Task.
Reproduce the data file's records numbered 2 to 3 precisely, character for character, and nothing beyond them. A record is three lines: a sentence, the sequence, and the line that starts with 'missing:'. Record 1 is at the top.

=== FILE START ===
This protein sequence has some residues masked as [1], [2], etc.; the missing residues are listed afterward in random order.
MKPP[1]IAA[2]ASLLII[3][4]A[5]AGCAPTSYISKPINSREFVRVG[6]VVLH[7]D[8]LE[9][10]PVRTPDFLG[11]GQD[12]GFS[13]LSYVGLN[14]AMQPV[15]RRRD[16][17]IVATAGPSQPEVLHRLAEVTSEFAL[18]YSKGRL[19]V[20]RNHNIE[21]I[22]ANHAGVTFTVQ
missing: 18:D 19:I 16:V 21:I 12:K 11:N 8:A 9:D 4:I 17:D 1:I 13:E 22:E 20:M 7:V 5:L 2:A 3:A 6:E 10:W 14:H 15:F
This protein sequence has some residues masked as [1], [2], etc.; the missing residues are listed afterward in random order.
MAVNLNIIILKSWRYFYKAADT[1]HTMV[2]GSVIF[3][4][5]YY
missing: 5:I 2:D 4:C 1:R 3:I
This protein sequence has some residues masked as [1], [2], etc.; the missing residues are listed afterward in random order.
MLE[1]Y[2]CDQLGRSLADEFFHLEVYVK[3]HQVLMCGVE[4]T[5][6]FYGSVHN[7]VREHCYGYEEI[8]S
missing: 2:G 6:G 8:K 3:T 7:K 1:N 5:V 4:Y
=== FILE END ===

This protein sequence has some residues masked as [1], [2], etc.; the missing residues are listed afterward in random order.
MAVNLNIIILKSWRYFYKAADT[1]HTMV[2]GSVIF[3][4][5]YY
missing: 5:I 2:D 4:C 1:R 3:I
This protein sequence has some residues masked as [1], [2], etc.; the missing residues are listed afterward in random order.
MLE[1]Y[2]CDQLGRSLADEFFHLEVYVK[3]HQVLMCGVE[4]T[5][6]FYGSVHN[7]VREHCYGYEEI[8]S
missing: 2:G 6:G 8:K 3:T 7:K 1:N 5:V 4:Y